Marbocyl P Tablets are indicated for the treatment of skin and soft tissue infections (skin fold pyoderma, impetigo, folliculitis, furunculosis, cellulitis), for the treatment of urinary tract infections associated or not with prostatitis, and for respiratory tract infections, caused by susceptible strains of organisms in dogs.
Marbocyl P Tablets 5mg are also indicated for the treatment of skin and soft tissue infections (wounds, abscesses, phlegmons), and upper respiratory tract infections caused by susceptible strains of organisms in cats.
Dosage and administration
For oral administration. The recommended dose rate is 2 mg/kg per day in a single daily administration. To ensure a correct dosage body weight should be determined as accurately as possible to avoid underdosing.
In dogs for the treatment of skin and soft tissue infections, treatment duration is at least five days. Depending on the course of the disease it may be extended up to 40 days. In urinary tract infections, treatment duration is at least 10 days. Depending on the course of the disease it may be extended up to 28 days. In respiratory infections, treatment duration is at least 7 days and, depending on the course of the disease, may be extended up to 21 days.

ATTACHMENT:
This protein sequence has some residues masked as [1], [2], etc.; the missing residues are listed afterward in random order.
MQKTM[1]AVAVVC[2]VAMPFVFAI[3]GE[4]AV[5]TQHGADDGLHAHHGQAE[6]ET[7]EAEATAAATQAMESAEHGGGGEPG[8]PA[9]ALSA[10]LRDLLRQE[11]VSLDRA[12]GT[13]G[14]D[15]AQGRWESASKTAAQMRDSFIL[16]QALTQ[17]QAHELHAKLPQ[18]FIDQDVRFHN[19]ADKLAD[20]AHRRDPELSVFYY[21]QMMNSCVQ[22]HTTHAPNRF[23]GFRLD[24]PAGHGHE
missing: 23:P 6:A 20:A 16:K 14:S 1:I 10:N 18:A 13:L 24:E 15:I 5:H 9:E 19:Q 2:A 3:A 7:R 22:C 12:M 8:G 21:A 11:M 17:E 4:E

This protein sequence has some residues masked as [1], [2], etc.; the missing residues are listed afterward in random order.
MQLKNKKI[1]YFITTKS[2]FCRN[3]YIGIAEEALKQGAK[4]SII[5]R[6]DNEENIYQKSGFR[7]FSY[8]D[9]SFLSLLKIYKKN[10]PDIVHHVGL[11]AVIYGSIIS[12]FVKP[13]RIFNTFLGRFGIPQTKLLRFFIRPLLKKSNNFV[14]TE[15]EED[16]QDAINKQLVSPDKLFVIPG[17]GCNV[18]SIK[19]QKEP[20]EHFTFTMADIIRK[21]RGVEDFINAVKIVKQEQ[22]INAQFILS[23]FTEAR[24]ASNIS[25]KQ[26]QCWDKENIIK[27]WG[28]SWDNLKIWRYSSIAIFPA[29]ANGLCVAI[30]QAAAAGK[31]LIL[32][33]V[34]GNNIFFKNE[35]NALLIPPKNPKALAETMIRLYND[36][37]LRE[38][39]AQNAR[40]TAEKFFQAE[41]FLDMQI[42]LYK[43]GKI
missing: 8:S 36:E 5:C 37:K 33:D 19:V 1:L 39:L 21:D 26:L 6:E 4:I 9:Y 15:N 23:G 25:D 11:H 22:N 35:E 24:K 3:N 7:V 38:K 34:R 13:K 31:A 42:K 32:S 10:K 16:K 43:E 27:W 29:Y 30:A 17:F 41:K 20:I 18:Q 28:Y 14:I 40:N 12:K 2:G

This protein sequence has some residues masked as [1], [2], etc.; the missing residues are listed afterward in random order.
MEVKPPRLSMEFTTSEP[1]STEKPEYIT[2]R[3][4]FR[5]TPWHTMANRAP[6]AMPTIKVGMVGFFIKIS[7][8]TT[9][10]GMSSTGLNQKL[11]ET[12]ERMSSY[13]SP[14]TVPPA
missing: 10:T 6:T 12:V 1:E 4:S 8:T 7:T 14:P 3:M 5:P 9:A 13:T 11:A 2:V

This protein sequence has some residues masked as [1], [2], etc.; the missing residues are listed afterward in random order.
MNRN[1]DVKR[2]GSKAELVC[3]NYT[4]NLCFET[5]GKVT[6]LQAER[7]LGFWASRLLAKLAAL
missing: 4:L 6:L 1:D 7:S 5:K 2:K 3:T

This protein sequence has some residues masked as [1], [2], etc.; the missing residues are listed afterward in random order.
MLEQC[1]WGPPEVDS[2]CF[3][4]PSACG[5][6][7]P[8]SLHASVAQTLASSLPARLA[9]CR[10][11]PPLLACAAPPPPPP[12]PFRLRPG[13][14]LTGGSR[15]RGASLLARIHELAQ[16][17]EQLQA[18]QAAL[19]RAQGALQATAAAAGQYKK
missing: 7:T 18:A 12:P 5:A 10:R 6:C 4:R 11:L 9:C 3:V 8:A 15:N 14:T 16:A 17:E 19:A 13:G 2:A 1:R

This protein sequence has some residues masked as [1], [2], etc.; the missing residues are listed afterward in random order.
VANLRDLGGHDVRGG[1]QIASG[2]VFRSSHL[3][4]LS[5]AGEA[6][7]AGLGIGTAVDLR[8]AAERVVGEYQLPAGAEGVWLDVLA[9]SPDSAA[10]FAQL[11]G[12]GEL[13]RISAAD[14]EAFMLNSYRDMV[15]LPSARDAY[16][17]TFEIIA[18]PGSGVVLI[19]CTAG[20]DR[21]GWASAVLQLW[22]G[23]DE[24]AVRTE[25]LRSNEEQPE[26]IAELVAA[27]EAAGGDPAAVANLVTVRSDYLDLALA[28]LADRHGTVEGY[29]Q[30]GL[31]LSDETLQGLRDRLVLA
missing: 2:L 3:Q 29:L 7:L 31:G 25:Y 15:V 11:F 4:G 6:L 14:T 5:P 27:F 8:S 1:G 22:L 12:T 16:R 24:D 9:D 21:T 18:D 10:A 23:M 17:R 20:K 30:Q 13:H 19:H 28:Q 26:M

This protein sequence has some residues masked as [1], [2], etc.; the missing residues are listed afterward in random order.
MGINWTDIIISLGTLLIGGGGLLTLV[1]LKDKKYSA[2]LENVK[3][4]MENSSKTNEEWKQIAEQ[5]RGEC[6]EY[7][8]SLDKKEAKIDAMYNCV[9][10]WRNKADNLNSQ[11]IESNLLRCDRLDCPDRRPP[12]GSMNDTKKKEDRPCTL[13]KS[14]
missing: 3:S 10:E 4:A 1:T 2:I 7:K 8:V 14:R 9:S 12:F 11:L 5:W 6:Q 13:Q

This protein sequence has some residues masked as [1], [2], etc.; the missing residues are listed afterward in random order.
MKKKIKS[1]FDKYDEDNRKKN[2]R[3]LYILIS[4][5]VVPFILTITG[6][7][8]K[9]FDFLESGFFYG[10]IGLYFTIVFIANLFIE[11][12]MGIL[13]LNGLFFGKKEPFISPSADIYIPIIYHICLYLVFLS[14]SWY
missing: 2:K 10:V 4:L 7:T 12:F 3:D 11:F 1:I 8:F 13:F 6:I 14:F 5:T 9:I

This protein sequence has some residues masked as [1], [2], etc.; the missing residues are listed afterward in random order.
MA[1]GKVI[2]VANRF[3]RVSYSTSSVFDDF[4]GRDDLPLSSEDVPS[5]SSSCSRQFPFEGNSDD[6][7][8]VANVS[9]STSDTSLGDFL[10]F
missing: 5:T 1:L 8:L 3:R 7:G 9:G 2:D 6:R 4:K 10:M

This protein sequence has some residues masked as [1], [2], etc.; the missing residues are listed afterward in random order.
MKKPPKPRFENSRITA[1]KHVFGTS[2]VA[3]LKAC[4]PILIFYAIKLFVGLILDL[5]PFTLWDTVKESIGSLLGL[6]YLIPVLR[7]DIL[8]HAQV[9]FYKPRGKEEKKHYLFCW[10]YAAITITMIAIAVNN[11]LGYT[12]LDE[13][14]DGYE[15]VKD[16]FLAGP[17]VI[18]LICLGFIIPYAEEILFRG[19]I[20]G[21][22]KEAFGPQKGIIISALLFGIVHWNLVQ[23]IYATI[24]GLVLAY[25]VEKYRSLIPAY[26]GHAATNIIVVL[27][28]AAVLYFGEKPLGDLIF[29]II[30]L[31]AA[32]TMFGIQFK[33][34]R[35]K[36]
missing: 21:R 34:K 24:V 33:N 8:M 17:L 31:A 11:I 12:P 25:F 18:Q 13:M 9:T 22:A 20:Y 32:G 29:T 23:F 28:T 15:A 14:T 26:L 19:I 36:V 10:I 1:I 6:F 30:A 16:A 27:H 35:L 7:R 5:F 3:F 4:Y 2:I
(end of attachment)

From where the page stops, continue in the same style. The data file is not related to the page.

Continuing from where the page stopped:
In cats for the treatment of skin and soft tissue infections, treatment duration is 3–5 days. For upper respiratory infections, treatment duration is 5 days.
Contra-indications, warnings, etc
Marbofloxacin should not be used in dogs aged less than 12 months or less than 18 months for exceptionally large breeds of dogs, such as Great Danes, Briard, Bernese, Bouvier and Mastiffs with a longer growth period. Not recommended for use in cats aged less than 16 weeks.
Not suitable for infections resulting from strict anaerobes, yeast or fungi.
Do not use Marbocyl P 20mg or Marbocyl P 80mg tablets in cats. For the treatment of this species the Marbocyl P 5mg tablet is available.
Special precautions for use in animals
The fluoroquinolones have been shown to induce erosion of articular cartilage in juvenile dogs and care should be taken to dose accurately, especially in young animals.
The fluoroquinolones are known for their potential neurological side effects; cautious use is recommended in dogs and cats diagnosed as suffering from epilepsy.
A low urinary pH could have an inhibitory effect on the activity of marbofloxacin.
Fluoroquinolones should be reserved for the treatment of clinical conditions which have responded poorly, or are expected to respond poorly to other classes of antimicrobials. Whenever possible, use of fluoroquinolones should be based on susceptibility testing. Use of the product deviating from the instructions given in the SPC may increase the prevalence of bacteria resistant to the fluoroquinolones and may decrease effectiveness of treatment with other quinolones due to the potential for cross resistance.
Adverse reactions (frequency and seriousness)